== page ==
What's the most effective thing you did to get press?
In 2013 we ran a Kickstarter campaign for Allston Xmas, a comedic web-series about Boston's notorious citywide moving day. We got a lot of great coverage in the press for our campaign, and then even more for our official series release a year later. My producer and I were asked so many times about how we got press that we wrote up our press strategy and shared it with the world:How to Get Attention for Your Webseries on IndieWireThe article is focused on promoting a web-series, but a lot of the fundamentals are going to be the same for getting attention for any other project--find your audience, and make it easy for them to cover your story!
I have no community. And it feels fake to actively build one. Thoughts?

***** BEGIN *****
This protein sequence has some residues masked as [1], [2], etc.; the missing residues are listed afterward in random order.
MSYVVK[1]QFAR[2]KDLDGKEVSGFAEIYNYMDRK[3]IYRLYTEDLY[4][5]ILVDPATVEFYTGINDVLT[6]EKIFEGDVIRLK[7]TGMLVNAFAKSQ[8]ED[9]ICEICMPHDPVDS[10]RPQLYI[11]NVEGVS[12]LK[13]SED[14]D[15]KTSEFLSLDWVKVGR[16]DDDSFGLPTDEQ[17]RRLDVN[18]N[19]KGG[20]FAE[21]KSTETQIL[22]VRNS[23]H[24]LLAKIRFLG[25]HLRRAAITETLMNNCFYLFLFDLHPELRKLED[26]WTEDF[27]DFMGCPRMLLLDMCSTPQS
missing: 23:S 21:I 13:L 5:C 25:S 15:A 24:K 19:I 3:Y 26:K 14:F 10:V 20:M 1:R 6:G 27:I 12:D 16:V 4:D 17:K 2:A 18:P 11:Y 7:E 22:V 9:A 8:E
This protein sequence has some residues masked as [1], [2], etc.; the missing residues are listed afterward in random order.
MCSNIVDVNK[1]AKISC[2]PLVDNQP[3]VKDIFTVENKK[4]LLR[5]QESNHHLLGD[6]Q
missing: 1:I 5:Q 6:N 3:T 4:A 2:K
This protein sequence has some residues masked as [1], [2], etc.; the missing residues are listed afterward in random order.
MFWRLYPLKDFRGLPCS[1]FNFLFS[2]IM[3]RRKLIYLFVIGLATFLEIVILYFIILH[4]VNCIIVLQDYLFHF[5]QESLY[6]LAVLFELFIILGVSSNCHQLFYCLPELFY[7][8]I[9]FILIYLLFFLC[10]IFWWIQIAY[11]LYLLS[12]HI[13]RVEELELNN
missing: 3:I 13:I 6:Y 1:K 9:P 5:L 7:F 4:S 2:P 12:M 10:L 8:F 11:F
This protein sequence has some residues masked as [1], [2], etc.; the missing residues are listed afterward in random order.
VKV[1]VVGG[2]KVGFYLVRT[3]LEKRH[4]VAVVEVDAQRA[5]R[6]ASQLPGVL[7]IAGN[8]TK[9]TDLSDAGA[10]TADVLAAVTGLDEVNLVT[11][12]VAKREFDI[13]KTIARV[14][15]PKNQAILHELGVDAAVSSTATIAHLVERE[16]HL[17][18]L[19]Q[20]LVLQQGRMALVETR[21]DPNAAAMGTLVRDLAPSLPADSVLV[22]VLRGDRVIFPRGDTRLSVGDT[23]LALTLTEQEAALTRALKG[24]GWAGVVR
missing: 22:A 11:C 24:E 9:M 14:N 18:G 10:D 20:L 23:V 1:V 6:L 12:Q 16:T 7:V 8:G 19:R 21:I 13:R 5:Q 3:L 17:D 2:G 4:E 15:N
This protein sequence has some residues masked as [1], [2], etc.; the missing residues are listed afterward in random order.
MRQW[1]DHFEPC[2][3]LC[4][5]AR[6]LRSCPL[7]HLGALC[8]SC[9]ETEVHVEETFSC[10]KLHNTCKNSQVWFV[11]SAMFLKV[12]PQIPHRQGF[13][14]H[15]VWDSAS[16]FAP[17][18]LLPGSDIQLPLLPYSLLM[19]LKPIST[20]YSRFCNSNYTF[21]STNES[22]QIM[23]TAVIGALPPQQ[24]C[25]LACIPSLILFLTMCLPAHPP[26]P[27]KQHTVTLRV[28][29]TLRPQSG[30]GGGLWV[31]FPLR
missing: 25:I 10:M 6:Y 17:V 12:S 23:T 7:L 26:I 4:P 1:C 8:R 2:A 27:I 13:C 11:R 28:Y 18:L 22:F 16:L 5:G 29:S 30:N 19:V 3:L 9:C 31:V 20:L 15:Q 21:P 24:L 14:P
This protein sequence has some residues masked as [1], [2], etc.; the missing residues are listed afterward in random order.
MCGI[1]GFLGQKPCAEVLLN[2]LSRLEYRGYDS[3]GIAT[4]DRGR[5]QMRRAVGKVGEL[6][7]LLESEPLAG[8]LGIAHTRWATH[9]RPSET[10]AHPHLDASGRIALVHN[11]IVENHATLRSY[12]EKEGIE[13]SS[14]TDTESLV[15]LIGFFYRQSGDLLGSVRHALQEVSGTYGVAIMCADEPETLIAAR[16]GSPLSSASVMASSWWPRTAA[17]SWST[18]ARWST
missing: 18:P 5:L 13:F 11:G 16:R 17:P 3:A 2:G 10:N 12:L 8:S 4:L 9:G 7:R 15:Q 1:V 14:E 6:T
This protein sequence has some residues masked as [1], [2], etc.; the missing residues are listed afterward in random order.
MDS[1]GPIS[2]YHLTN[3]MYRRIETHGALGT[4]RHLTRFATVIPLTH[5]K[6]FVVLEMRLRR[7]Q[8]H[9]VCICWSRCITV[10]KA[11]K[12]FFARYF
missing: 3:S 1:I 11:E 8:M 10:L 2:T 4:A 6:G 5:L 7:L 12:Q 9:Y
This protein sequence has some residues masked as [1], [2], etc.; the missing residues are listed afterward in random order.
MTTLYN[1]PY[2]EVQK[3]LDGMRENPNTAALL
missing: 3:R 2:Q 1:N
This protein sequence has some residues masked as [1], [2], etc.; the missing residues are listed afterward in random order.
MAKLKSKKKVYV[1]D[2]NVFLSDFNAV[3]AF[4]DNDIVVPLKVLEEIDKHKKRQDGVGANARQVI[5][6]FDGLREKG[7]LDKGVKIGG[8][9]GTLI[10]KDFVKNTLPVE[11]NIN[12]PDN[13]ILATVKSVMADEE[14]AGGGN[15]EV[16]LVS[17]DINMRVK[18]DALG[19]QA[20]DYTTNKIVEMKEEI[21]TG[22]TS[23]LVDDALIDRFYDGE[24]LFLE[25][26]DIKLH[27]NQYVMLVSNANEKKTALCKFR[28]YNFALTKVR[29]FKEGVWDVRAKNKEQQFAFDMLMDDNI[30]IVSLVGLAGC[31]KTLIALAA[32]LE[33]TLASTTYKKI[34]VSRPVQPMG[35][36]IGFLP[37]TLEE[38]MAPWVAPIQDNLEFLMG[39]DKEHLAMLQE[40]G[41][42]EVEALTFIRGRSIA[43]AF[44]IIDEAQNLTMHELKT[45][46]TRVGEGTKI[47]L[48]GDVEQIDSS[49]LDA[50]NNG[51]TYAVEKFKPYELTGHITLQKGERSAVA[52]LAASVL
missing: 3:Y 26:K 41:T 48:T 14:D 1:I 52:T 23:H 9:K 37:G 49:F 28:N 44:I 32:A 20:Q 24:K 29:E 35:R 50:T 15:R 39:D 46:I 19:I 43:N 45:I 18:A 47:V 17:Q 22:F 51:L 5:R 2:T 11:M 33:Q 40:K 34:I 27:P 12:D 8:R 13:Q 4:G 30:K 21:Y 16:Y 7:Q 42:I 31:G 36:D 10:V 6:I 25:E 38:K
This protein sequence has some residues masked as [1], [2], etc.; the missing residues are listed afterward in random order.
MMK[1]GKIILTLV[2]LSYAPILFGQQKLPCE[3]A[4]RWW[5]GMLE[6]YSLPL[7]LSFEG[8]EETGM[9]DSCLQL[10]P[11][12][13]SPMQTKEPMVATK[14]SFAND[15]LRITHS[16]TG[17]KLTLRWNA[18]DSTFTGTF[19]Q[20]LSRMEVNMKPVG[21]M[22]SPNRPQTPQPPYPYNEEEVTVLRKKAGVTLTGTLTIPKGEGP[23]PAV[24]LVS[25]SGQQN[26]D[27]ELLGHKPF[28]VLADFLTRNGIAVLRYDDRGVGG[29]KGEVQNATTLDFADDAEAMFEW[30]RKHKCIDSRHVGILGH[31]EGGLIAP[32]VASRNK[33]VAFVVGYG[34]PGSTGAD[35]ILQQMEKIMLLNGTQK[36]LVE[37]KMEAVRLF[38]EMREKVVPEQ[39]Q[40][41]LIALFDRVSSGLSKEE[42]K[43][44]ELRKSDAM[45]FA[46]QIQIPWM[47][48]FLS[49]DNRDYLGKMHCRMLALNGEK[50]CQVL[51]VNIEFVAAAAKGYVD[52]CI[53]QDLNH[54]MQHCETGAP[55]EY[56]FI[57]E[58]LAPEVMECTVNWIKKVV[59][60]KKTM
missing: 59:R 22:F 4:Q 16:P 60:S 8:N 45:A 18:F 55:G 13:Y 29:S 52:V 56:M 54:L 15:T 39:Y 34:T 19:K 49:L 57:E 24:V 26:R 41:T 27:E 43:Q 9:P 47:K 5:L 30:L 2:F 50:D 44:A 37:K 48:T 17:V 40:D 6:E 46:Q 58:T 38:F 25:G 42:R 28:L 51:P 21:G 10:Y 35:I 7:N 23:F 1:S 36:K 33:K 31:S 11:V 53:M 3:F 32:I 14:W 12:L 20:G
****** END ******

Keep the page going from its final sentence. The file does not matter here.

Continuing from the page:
Hey Blaine. Here's my two-cents. Continue to own who you are and keep making what you want to make. You're already a creator and if your ideas and art come from a place of passion, follow that passion. Maybe that path leads you to Kickstarter, maybe not.When I scour all the campaigns on Kickstarter, I'm not solely looking for an item or a thing that will make my life better. I'm looking for individuals who have a passion and are doing something about it. It's their story that I'm interested in, not just the thing they are creating. I enjoy following creative minds as they navigate through all the highs and lows involved in running a campaign. Living a bit vicariously through them along the way. And I appreciate a balance between introverts and extroverts examining how they navigate this space. Knowing that my support, and sometimes my feedback, helps them on their creative journey is a priceless feeling and motivation. So what do you do? Well, if you have an idea (which you do) and want to see it become a reality, do something about it. Again, this may or may not involve launching a Kickstarter campaign, but it sure is a great option. And if I'm allowed one really corny moment in this response it's this: Sometimes the journey informs the destination. Position yourself to be surprised and don't hesitate to challenge your assumptions. If that advice seems bad, or makes anyone uncomfortable, re-read it pretending Master Splinter is lending his wisdom to the Ninja Turtles.So let's assume, for the fun of it, that you decide the ideas you have would benefit from being on Kickstarter. Cool! Now we're cookin'! Start small. You mentioned you have a few friends that you value, you may have a few family members who would like to help, and you have 2-3 teachers that you respect. Start there and compile them into a list. Sounds gross I know, but trust me, it's a very necessary step that a lot of people overlook. And I think it would be a big mistake to think of these individuals as mearly 'friends and family charity'. Instead, consider them a solid foundation that you can now build upon. It's more than okay to have these important people as the base of your project. And chances are, they will want to be there. Let people define how and why they support you. I know nothing about being a pianist, but I'm still intrigued and inspired to join your community to gain perspective on something I'm not familiar with.At the end of the day, it sounds like you may have more support than you think. And it's obvious by your articulate and heartfelt post (and reply!) that you have the skills necessary to deliver a great message. Besides your aforementioned friends & family, you have about 53 people within this thread alone that would love to see you run a campaign. I know I'm curious. You're an active member of the Kickstarter community already and that's a great start. Further along than most!I could go deep in the weeds here, but I think the first decision you need to make is if your art and ideas can translate on a platform such as Kickstarter. It's a great way to build community in a genuine way as long as you define what your North Star is and stick to the path you create for yourself. And I think I speak for most reading, if you ever do decide to run a Kickstarter campaign (apologies if you already have and I missed it!), let me know.